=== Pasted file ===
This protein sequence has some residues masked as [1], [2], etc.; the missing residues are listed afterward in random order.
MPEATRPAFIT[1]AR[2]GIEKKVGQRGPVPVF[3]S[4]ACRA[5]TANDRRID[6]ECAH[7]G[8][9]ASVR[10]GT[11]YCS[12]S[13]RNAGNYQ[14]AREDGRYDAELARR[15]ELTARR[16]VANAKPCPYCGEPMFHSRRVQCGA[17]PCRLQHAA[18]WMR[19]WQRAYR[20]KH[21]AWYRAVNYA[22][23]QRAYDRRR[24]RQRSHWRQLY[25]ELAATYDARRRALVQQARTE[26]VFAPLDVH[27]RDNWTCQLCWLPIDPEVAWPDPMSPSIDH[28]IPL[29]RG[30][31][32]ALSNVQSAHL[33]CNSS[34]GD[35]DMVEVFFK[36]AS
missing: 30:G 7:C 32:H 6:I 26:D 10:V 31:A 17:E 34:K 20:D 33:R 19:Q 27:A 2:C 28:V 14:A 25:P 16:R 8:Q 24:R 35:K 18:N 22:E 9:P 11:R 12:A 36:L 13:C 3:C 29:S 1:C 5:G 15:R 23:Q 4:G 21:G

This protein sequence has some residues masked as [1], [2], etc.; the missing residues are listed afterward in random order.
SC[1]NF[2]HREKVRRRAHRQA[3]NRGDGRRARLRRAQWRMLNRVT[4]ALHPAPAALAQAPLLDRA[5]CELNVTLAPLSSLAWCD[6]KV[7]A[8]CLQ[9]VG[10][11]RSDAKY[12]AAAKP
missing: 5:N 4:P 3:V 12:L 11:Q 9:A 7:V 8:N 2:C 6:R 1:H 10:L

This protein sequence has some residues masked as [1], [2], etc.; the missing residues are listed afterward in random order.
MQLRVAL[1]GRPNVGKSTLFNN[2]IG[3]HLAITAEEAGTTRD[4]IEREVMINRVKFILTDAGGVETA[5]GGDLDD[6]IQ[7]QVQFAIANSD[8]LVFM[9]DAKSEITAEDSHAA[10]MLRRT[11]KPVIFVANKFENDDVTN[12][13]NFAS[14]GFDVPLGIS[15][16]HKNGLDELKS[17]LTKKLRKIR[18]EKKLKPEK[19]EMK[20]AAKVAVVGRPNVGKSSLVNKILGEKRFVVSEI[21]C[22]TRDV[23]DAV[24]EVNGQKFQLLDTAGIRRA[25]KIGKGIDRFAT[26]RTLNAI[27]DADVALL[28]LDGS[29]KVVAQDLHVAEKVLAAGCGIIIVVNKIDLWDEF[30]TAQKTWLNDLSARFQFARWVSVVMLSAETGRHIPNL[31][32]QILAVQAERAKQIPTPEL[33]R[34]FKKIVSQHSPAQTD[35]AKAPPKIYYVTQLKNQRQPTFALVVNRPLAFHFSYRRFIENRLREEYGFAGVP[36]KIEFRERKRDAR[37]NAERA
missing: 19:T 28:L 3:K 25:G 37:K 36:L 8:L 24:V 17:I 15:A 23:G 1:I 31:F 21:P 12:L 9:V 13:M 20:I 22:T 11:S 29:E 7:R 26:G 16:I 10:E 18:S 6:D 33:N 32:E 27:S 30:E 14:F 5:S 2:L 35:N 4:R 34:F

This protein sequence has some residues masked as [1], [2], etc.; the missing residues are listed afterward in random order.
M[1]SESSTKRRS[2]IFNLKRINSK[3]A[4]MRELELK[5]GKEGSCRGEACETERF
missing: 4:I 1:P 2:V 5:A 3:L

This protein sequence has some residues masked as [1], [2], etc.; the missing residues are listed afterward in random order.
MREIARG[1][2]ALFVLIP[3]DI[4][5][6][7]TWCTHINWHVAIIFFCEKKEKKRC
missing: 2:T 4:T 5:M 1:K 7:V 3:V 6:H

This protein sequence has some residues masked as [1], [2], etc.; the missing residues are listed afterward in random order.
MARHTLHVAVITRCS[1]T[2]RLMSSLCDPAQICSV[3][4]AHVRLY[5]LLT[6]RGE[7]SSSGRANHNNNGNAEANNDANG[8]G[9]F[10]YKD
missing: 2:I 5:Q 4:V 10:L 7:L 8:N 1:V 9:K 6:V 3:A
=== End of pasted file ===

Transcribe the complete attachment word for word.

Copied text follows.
This protein sequence has some residues masked as [1], [2], etc.; the missing residues are listed afterward in random order.
MPEATRPAFIT[1]AR[2]GIEKKVGQRGPVPVF[3]S[4]ACRA[5]TANDRRID[6]ECAH[7]G[8][9]ASVR[10]GT[11]YCS[12]S[13]RNAGNYQ[14]AREDGRYDAELARR[15]ELTARR[16]VANAKPCPYCGEPMFHSRRVQCGA[17]PCRLQHAA[18]WMR[19]WQRAYR[20]KH[21]AWYRAVNYA[22][23]QRAYDRRR[24]RQRSHWRQLY[25]ELAATYDARRRALVQQARTE[26]VFAPLDVH[27]RDNWTCQLCWLPIDPEVAWPDPMSPSIDH[28]IPL[29]RG[30][31][32]ALSNVQSAHL[33]CNSS[34]GD[35]DMVEVFFK[36]AS
missing: 30:G 7:C 32:H 6:I 26:D 10:V 31:A 17:E 34:K 20:D 33:R 19:Q 27:A 2:C 28:V 14:A 25:P 16:R 8:Q 24:R 35:K 18:N 22:E 9:P 11:R 12:A 36:L 13:C 3:C 29:S 1:C 5:G 15:R 23:Q 4:G 21:G

This protein sequence has some residues masked as [1], [2], etc.; the missing residues are listed afterward in random order.
SC[1]NF[2]HREKVRRRAHRQA[3]NRGDGRRARLRRAQWRMLNRVT[4]ALHPAPAALAQAPLLDRA[5]CELNVTLAPLSSLAWCD[6]KV[7]A[8]CLQ[9]VG[10][11]RSDAKY[12]AAAKP
missing: 5:N 4:P 3:V 12:L 11:Q 9:A 7:V 8:N 2:C 6:R 1:H 10:L

This protein sequence has some residues masked as [1], [2], etc.; the missing residues are listed afterward in random order.
MQLRVAL[1]GRPNVGKSTLFNN[2]IG[3]HLAITAEEAGTTRD[4]IEREVMINRVKFILTDAGGVETA[5]GGDLDD[6]IQ[7]QVQFAIANSD[8]LVFM[9]DAKSEITAEDSHAA[10]MLRRT[11]KPVIFVANKFENDDVTN[12][13]NFAS[14]GFDVPLGIS[15][16]HKNGLDELKS[17]LTKKLRKIR[18]EKKLKPEK[19]EMK[20]AAKVAVVGRPNVGKSSLVNKILGEKRFVVSEI[21]C[22]TRDV[23]DAV[24]EVNGQKFQLLDTAGIRRA[25]KIGKGIDRFAT[26]RTLNAI[27]DADVALL[28]LDGS[29]KVVAQDLHVAEKVLAAGCGIIIVVNKIDLWDEF[30]TAQKTWLNDLSARFQFARWVSVVMLSAETGRHIPNL[31][32]QILAVQAERAKQIPTPEL[33]R[34]FKKIVSQHSPAQTD[35]AKAPPKIYYVTQLKNQRQPTFALVVNRPLAFHFSYRRFIENRLREEYGFAGVP[36]KIEFRERKRDAR[37]NAERA
missing: 19:T 28:L 3:K 25:G 37:K 36:L 8:L 24:V 17:I 15:A 23:G 1:I 31:F 21:P 12:L 9:V 13:M 20:I 22:T 11:S 29:E 7:R 26:G 16:I 10:E 18:S 6:D 33:N 32:E 27:S 30:E 14:F 5:S 2:L 35:N 4:R 34:F

This protein sequence has some residues masked as [1], [2], etc.; the missing residues are listed afterward in random order.
M[1]SESSTKRRS[2]IFNLKRINSK[3]A[4]MRELELK[5]GKEGSCRGEACETERF
missing: 4:I 1:P 2:V 5:A 3:L

This protein sequence has some residues masked as [1], [2], etc.; the missing residues are listed afterward in random order.
MREIARG[1][2]ALFVLIP[3]DI[4][5][6][7]TWCTHINWHVAIIFFCEKKEKKRC
missing: 2:T 4:T 5:M 1:K 7:V 3:V 6:H

This protein sequence has some residues masked as [1], [2], etc.; the missing residues are listed afterward in random order.
MARHTLHVAVITRCS[1]T[2]RLMSSLCDPAQICSV[3][4]AHVRLY[5]LLT[6]RGE[7]SSSGRANHNNNGNAEANNDANG[8]G[9]F[10]YKD
missing: 2:I 5:Q 4:V 10:L 7:L 8:N 1:V 9:K 6:V 3:A